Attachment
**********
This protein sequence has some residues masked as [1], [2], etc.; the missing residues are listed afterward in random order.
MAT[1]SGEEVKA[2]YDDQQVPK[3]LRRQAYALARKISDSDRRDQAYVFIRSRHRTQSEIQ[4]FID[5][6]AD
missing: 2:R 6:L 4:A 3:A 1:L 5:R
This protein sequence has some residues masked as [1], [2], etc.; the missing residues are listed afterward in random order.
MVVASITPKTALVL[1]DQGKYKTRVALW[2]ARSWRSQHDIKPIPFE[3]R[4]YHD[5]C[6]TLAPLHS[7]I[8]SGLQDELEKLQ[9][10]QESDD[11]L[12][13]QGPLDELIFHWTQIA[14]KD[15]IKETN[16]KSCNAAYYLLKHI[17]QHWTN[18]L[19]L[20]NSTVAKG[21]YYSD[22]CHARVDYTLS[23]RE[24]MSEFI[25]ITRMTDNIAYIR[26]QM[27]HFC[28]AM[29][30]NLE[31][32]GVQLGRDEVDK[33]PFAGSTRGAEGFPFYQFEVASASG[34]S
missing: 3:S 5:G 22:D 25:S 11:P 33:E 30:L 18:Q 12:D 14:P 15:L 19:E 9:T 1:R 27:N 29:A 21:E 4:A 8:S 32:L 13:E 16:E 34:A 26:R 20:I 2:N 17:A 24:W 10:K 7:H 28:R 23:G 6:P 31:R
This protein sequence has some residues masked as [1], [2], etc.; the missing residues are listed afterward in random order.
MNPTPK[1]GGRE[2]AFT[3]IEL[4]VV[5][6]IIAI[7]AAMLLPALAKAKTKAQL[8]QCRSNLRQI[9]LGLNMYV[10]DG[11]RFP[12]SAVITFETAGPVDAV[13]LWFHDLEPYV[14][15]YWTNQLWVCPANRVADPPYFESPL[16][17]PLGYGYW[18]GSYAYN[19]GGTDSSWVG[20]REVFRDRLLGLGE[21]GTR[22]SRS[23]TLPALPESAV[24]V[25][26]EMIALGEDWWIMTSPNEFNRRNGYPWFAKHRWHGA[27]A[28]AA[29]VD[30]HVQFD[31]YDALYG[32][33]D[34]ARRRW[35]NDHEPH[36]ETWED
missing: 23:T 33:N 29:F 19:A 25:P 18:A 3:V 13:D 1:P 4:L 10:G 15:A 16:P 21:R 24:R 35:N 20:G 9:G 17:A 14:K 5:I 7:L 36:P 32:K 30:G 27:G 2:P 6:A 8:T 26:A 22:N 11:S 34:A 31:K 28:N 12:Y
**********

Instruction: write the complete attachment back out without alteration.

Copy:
This protein sequence has some residues masked as [1], [2], etc.; the missing residues are listed afterward in random order.
MAT[1]SGEEVKA[2]YDDQQVPK[3]LRRQAYALARKISDSDRRDQAYVFIRSRHRTQSEIQ[4]FID[5][6]AD
missing: 2:R 6:L 4:A 3:A 1:L 5:R
This protein sequence has some residues masked as [1], [2], etc.; the missing residues are listed afterward in random order.
MVVASITPKTALVL[1]DQGKYKTRVALW[2]ARSWRSQHDIKPIPFE[3]R[4]YHD[5]C[6]TLAPLHS[7]I[8]SGLQDELEKLQ[9][10]QESDD[11]L[12][13]QGPLDELIFHWTQIA[14]KD[15]IKETN[16]KSCNAAYYLLKHI[17]QHWTN[18]L[19]L[20]NSTVAKG[21]YYSD[22]CHARVDYTLS[23]RE[24]MSEFI[25]ITRMTDNIAYIR[26]QM[27]HFC[28]AM[29][30]NLE[31][32]GVQLGRDEVDK[33]PFAGSTRGAEGFPFYQFEVASASG[34]S
missing: 3:S 5:G 22:D 25:S 11:P 33:E 30:L 18:Q 12:D 14:P 15:L 19:E 9:T 1:R 27:N 29:A 21:E 4:A 8:S 32:L 13:E 16:E 34:A 26:R 20:I 2:N 17:A 24:W 10:K 7:H 28:R 23:G 6:P 31:R
This protein sequence has some residues masked as [1], [2], etc.; the missing residues are listed afterward in random order.
MNPTPK[1]GGRE[2]AFT[3]IEL[4]VV[5][6]IIAI[7]AAMLLPALAKAKTKAQL[8]QCRSNLRQI[9]LGLNMYV[10]DG[11]RFP[12]SAVITFETAGPVDAV[13]LWFHDLEPYV[14][15]YWTNQLWVCPANRVADPPYFESPL[16][17]PLGYGYW[18]GSYAYN[19]GGTDSSWVG[20]REVFRDRLLGLGE[21]GTR[22]SRS[23]TLPALPESAV[24]V[25][26]EMIALGEDWWIMTSPNEFNRRNGYPWFAKHRWHGA[27]A[28]AA[29]VD[30]HVQFD[31]YDALYG[32][33]D[34]ARRRW[35]NDHEPH[36]ETWED
missing: 23:T 33:N 29:F 19:A 25:P 18:A 3:V 13:D 1:P 4:L 10:G 15:A 16:P 21:R 24:R 35:N 20:G 9:G 17:A 14:K 5:I 7:L 36:P 32:K 30:G 27:G 2:P 6:A 8:T 26:A 22:N 11:S 34:A 31:K 28:N 12:Y